buried gold. If ever you want gold, you have only to come to my home
and call, 'Snake!' and I will show you the buried gold. It shall all
Next the Rat said good-by to the poor man. "If ever you want money,"
said the Rat, "come to my home, and call out, 'Rat!' and I will show
you where a great deal of money is buried near my home. It shall all
Then the Parrot came, saying: "Father, silver and gold have I none,
but if you ever want choice rice, come to where I live and call,
'Parrot!' and I will call all my family and friends together, and we
will gather the choicest rice in the fields for you."
Last came the prince. In his heart he hated the poor man who had saved
his life. But he pretended to be as thankful as the animals had been,
saying, "Come to me when I am king, and I will give you great riches."
So saying, he went away.
Not long after this the prince's father died, and Prince Wicked was
made king. He was then very rich.
By and by the poor man said to himself: "Each of the four whose lives
I saved made a promise to me. I will see if they will keep their
First of all he went to the Snake, and standing near his hole, the
poor man called out, "Snake!"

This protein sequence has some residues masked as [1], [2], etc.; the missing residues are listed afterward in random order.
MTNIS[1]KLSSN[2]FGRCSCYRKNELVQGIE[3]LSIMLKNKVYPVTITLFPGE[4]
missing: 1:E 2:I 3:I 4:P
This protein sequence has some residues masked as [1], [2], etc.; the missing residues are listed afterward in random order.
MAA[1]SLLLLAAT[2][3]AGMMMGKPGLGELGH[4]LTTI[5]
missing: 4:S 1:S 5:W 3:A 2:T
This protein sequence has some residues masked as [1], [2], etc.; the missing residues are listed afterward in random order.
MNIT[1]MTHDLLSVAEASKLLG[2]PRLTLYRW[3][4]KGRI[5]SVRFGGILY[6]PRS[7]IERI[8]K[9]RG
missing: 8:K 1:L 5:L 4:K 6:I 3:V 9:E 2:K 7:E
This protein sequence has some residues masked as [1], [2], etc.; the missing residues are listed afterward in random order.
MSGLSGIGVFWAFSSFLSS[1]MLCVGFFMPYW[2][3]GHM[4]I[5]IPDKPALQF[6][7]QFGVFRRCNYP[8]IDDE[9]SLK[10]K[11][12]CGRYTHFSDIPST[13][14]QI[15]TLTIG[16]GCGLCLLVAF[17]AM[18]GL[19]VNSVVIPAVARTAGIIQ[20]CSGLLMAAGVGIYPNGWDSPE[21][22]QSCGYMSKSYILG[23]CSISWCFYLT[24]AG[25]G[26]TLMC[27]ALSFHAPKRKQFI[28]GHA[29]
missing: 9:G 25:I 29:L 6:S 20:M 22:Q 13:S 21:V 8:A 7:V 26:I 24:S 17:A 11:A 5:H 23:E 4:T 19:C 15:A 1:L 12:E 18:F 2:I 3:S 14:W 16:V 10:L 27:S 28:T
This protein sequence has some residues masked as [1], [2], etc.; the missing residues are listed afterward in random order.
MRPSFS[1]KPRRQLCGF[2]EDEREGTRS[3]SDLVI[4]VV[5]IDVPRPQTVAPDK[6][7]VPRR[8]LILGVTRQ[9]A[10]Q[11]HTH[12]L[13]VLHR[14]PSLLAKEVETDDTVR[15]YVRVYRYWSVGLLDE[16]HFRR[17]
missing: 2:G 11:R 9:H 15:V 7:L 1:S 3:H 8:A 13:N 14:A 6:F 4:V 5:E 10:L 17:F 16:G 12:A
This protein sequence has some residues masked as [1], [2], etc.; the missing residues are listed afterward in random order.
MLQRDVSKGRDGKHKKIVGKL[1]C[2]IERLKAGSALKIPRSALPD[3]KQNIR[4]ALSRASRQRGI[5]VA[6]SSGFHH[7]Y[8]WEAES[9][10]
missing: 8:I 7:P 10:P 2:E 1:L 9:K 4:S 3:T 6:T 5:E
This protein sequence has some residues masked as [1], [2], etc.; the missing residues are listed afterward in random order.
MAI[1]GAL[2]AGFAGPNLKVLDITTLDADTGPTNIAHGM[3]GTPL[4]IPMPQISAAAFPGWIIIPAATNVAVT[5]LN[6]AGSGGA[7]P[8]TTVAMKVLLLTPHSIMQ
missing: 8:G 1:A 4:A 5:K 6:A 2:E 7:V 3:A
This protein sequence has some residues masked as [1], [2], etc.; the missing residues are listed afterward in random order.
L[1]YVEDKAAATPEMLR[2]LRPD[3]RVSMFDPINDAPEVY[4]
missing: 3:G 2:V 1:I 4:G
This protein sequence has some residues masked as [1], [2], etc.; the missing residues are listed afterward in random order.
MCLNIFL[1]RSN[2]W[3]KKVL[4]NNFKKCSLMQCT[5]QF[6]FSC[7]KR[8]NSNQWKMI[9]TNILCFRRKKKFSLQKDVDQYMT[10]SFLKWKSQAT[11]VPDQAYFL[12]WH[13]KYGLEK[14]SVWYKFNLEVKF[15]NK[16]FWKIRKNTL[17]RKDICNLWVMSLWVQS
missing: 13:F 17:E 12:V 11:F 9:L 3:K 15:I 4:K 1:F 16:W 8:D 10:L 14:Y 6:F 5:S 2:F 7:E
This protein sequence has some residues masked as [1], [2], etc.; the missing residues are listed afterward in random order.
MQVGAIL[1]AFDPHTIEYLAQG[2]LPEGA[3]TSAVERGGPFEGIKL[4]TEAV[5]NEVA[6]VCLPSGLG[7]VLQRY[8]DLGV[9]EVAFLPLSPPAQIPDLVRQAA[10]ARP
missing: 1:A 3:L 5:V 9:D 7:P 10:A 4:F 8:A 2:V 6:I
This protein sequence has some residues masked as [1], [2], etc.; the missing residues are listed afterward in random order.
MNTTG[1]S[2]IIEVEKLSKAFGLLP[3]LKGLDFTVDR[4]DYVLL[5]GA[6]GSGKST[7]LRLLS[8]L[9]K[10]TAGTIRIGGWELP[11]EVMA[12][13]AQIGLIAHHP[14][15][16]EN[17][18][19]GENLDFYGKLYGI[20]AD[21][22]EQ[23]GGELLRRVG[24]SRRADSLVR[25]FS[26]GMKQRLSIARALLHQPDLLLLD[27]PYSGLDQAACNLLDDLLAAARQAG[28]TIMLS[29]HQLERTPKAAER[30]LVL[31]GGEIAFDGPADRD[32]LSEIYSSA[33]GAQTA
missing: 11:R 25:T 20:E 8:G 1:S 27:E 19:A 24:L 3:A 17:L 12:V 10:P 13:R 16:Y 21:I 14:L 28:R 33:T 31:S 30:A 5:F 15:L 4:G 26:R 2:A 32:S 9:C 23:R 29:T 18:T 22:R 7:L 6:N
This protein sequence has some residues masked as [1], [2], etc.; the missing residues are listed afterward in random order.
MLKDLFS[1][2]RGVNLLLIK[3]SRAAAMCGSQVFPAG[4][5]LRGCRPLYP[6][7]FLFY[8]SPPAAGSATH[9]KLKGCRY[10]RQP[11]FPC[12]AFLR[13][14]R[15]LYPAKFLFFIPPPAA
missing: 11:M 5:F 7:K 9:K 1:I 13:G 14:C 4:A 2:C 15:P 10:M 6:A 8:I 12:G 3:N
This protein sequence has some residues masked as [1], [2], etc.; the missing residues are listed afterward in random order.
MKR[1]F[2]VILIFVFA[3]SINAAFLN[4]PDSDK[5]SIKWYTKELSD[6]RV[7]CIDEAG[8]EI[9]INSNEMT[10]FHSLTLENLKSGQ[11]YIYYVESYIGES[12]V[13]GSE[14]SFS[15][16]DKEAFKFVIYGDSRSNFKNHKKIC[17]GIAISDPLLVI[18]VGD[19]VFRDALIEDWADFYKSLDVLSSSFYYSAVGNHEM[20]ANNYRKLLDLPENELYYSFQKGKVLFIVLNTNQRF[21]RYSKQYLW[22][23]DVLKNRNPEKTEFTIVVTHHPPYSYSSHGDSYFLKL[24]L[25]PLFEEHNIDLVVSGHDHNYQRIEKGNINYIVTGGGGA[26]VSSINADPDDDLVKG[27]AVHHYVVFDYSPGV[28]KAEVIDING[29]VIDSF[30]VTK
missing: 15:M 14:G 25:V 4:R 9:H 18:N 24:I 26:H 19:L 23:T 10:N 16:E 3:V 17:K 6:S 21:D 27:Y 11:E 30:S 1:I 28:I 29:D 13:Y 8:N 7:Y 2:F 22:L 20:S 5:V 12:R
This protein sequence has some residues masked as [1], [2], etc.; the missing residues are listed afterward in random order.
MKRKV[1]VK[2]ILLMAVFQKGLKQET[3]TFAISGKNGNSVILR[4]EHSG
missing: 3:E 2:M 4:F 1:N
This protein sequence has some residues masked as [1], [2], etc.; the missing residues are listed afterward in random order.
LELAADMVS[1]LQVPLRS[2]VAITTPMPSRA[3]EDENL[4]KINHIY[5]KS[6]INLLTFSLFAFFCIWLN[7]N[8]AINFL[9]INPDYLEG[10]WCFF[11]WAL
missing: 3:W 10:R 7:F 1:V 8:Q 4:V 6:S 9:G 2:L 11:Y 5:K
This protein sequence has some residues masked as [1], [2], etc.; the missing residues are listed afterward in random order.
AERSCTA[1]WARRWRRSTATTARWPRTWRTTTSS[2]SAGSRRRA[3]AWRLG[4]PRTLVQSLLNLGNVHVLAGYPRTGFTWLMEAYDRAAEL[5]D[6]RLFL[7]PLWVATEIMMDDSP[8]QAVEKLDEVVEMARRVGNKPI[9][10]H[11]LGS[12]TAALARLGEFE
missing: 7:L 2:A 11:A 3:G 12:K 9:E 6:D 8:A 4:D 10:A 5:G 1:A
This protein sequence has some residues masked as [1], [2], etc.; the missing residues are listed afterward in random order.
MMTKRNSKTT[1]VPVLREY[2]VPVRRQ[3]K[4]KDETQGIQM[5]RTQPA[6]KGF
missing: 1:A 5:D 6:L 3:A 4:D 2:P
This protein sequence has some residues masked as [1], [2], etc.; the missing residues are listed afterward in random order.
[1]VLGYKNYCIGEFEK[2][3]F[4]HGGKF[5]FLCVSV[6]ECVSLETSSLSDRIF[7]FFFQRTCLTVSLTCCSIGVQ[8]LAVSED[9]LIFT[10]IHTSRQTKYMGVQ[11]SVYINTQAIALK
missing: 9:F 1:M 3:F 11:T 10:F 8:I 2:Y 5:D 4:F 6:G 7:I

At once the Snake darted forth, and with every mark of respect he
said: "Father, in this place there is much gold. Dig it up and take it
"Very well," said the poor man. "When I need it, I will not forget."
After visiting for a while, the poor man said good-by to the Snake,
and went to where the Rat lived, calling out, "Rat!"
The Rat came at once, and did as the Snake had done, showing the poor
man where the money was buried.
"When I need it, I will come for it," said the poor man.
Going next to the Parrot, he called out, "Parrot!" and the bird flew
down from the tree-top as soon as he heard the call.
"O Father," said the Parrot, "shall I call together all my family and
friends to gather choice rice for you?"
The poor man, seeing that the Parrot was willing and ready to keep his
promise, said: "I do not need rice now. If ever I do, I will not
forget your offer."
Last of all, the poor man went into the city where the king lived. The
king, seated on his great white elephant, was riding through the city.
The king saw the poor man, and said to himself: "That poor man has
come to ask me for the great riches I promised to give him. I must
have his head cut off before he can tell the people how he saved my
life when I was the prince."
So the king called his servants to him and said: "You see that poor